n. A reality-based television show that contains footage of accidents and violence.
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A study begun three years ago in response to public anxiety about violence on television has found a steady decline in violent fare on the broadcast networks, one area excepted, according to the third and final annual report, released here today.

The exception is a proliferation of "reality specials" with titles like "When Animals Attack" and "World's Scariest Police Shootouts," programs that the study's authors derided as "shockumentaries."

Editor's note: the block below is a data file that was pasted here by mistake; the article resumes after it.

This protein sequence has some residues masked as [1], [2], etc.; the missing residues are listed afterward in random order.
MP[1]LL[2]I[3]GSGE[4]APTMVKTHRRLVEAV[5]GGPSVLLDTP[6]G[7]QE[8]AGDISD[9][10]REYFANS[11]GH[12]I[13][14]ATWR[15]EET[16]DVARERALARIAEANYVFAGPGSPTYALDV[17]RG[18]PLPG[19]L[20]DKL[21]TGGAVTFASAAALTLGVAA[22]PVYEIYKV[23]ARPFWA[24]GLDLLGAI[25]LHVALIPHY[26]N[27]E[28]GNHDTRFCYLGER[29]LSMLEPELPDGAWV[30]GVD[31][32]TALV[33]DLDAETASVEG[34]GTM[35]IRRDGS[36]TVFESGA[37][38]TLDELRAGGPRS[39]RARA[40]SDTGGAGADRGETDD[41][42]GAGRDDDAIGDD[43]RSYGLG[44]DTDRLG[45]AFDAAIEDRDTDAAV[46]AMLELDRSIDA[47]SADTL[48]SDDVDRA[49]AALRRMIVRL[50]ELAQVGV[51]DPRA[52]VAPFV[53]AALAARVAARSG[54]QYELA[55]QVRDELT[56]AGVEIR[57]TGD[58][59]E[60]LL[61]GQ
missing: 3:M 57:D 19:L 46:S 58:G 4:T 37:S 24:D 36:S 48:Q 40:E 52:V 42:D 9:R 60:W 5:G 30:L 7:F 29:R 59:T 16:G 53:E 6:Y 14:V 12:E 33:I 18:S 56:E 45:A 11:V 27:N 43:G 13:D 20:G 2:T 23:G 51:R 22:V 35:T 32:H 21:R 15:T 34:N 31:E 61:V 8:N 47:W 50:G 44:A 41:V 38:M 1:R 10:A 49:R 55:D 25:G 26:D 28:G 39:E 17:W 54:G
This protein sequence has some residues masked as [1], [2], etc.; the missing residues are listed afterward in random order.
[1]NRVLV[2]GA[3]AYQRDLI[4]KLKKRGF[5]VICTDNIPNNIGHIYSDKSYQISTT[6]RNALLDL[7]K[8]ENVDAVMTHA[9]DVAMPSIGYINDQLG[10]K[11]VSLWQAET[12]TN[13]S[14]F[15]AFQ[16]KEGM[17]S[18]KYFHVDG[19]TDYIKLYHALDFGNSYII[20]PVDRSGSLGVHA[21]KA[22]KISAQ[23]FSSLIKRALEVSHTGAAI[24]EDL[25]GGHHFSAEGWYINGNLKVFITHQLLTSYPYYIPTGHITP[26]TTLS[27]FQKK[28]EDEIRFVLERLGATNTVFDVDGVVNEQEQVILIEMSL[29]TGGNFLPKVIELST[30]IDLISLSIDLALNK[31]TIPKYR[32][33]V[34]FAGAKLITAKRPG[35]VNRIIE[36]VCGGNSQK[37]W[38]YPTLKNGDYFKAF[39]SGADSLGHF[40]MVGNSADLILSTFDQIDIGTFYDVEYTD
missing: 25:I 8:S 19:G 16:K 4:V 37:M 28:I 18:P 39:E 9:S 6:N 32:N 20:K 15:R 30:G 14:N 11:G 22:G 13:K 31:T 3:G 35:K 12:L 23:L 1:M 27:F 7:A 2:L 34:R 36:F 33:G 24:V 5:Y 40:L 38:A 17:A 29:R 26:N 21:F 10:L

—Lawrie Mifflin, “Study Finds a Decline In TV Network Violence,” The New York Times, January 14, 1998
They've been called everything from exploitive to thinly disguised snuff films.

They are animal "shockumentaries" — reality-based programs that show animals attacking people — and they are easily the most violent shows on television.
—Alex Strachan, “Hunting an audience,” The Vancouver Sun, March 17, 1997
1986 (earliest)
Tuesday: Three all-Canadian slice-and-dicers — Psycho Girls, Fear Stalker and the video "shockumentary" Splatter: Architects of Fear — are premiered, with the filmmakers in attendance.
—Bill Taylor, “Big Bop's schlock festival rates 'B' for bizarre,” The Toronto Star, September 05, 1986
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